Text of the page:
“The journey was just starting for us. We played PMCO for the first time, and this ban was very shocking for us. It could affect our future since we spent everything on this game.”
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When the ban was announced yesterday, Rehman found himself confronted by his parents, who were “as every parent would be — a little worried about my future”. But Rehman himself remains centred confident in the knowledge that he has found what he loves and is willing to pursue it to the end. The space and safety of the community play a huge part in this self confidence.
“I would only move to another game now-- be it PC or mobile, which has a competitive platform. This is only if PUBGM gets banned,” he says before adding that the support he has received from the management is huge.
Villager esports’ Kuldeep sees a silver lining in this dark cloud for the fraternity. He hopes the ban inspires game developers in the country to come up with an alternative which is at par, if not better than PUBGM in the near future. Gaming, he says, is bigger than eSports, and eSports is bigger than just PUBGM. Once the dust settles down from the panic of the ban he hopes developers get funding opportunities from willing investors, many of whom will go into the venture safe in the knowledge that competition will be internal and on equal footing.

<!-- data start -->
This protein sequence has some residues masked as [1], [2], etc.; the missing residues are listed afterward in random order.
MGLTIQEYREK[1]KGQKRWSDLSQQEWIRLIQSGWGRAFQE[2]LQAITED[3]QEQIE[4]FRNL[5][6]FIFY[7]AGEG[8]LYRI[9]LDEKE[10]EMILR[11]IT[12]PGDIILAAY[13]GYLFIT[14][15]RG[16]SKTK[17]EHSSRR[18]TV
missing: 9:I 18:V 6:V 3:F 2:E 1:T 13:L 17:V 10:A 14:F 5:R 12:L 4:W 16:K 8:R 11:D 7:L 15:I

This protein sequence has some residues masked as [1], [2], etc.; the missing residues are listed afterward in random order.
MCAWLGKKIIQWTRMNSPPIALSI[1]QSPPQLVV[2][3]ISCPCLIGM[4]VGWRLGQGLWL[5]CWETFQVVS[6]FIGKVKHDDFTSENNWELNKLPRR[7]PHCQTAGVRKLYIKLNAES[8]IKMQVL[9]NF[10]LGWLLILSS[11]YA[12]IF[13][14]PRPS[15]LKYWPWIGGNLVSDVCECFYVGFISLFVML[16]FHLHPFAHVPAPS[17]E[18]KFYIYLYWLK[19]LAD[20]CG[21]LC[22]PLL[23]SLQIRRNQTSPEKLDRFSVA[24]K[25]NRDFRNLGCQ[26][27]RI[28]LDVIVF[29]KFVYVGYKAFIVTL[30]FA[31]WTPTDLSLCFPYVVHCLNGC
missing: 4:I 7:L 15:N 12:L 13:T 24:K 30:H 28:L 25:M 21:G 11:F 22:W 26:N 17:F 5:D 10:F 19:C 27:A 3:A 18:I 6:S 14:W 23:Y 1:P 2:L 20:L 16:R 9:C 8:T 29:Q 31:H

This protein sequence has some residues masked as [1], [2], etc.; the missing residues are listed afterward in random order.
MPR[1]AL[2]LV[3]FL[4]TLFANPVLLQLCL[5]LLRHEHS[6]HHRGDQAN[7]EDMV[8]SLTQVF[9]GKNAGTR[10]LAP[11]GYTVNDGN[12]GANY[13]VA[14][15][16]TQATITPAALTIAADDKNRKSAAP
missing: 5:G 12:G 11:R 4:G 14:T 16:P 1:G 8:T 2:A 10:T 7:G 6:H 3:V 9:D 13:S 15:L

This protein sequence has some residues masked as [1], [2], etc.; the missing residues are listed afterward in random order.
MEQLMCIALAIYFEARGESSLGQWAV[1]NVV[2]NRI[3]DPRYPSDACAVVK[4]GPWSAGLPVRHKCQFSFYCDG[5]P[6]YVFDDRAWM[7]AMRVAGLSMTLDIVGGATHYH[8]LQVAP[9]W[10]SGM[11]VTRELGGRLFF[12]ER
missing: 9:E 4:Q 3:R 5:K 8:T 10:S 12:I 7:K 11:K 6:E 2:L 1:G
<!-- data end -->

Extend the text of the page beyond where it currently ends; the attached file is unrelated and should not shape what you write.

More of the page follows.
The reality though is this. Right now, India has no battle royale-competitive game capable of challenging one like PUBGM. Game development is a time consuming forever evolving process and any hopes of a quick fix are illusory. Complex games require complex development processes, and developers with the skills and investment to produce them.
For now the eSports industry will migrate to other games in the same mould, those like Call of Duty (COD) and Free Fire, and take them to the competitive level. Many hope better sense will prevail and the ban will be lifted. PUBGM India’s official statement saying it will comply with government orders on its discord server makes one thing clear: this immediate uncertainty will endure for a while longer.